Rachel Wells
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‘Space-crossed time’
Digital photography and cartography in Wolfgang Weileder’s Atlas

This chapter argues that Wolfgang Weileder’s artwork Atlas (2011–present) reveals much about our relation to contemporary photography and its use online, particularly with regard to digital maps. By considering Atlas within Weileder’s wider oeuvre and recent theories concerning both ‘time-space compression’ and ‘the acceleration of the instant’, the chapter argues that the artwork presents a Proustian emphasis on the ‘slicing’ of time and memory across spatial referents. Thus, the artist’s ‘constructive’ photographic practice – to use Walter Benjamin’s term – suggests that the contemporary capitalist culture of the instant image is producing a form of illiteracy in experiencing the nexus between time and space. Maps and digital maps, even when Dionysian in character, can fail to capture this Benjaminian sense of ‘space-crossed time’. In contrast, Weileder’s oeuvre is read as offering unsentimental reference points for locating our own spatio-temporal condition.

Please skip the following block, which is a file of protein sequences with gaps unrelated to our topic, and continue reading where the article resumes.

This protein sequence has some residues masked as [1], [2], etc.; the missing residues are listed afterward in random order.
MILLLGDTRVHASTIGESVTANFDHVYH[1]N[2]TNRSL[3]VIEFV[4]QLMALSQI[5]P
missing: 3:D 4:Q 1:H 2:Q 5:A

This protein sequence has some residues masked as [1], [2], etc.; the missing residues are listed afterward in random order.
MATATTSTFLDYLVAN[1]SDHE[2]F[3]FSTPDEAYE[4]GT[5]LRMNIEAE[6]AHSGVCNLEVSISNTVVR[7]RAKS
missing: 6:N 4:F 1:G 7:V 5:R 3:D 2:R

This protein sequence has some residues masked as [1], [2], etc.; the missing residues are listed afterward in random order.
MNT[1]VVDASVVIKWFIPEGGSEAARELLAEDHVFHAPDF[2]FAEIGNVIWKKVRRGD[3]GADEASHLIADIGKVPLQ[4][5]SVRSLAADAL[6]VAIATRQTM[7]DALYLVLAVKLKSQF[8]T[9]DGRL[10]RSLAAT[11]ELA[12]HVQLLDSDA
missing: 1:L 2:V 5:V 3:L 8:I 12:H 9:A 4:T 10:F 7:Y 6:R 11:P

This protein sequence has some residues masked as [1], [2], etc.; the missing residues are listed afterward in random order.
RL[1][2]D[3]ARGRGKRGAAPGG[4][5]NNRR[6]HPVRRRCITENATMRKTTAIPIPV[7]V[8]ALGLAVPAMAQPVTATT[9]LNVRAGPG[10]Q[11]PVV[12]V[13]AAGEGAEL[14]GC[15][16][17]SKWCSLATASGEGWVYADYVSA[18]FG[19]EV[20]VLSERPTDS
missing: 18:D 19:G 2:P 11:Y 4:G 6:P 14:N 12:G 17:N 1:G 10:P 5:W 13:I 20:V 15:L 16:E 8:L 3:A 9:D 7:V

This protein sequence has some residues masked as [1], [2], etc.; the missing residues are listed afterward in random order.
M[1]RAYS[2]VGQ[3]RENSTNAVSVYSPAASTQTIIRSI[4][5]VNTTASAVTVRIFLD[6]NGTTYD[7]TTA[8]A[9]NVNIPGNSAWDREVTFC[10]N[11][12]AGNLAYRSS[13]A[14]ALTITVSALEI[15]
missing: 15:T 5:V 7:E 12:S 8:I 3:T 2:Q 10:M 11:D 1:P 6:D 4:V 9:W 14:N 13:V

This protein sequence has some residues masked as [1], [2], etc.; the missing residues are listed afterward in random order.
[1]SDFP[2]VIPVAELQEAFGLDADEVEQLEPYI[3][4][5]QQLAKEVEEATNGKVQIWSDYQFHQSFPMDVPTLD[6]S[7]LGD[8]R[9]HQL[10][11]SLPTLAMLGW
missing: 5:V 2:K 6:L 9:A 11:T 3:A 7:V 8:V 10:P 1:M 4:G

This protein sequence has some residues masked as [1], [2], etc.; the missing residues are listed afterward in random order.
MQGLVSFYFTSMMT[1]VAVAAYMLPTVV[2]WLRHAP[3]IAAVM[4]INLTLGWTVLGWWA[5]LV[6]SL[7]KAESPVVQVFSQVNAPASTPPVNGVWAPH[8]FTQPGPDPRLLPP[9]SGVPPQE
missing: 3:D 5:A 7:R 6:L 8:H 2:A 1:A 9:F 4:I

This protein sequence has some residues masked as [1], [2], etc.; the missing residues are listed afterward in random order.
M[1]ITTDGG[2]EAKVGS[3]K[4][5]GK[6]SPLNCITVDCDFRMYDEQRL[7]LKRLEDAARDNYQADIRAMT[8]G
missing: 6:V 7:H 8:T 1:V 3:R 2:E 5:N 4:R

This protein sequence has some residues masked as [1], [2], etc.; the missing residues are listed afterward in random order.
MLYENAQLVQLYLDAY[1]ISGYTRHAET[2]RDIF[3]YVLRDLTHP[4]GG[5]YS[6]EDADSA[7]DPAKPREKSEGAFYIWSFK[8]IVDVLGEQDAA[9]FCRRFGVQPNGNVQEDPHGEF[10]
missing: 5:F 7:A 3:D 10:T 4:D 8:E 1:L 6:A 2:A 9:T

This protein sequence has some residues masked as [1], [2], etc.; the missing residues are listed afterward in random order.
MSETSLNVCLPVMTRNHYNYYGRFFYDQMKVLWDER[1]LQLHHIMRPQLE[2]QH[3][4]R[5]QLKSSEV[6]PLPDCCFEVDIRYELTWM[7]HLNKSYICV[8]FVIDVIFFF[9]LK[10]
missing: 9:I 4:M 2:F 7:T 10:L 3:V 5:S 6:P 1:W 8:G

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Time for mapping

Cartographic temporalities


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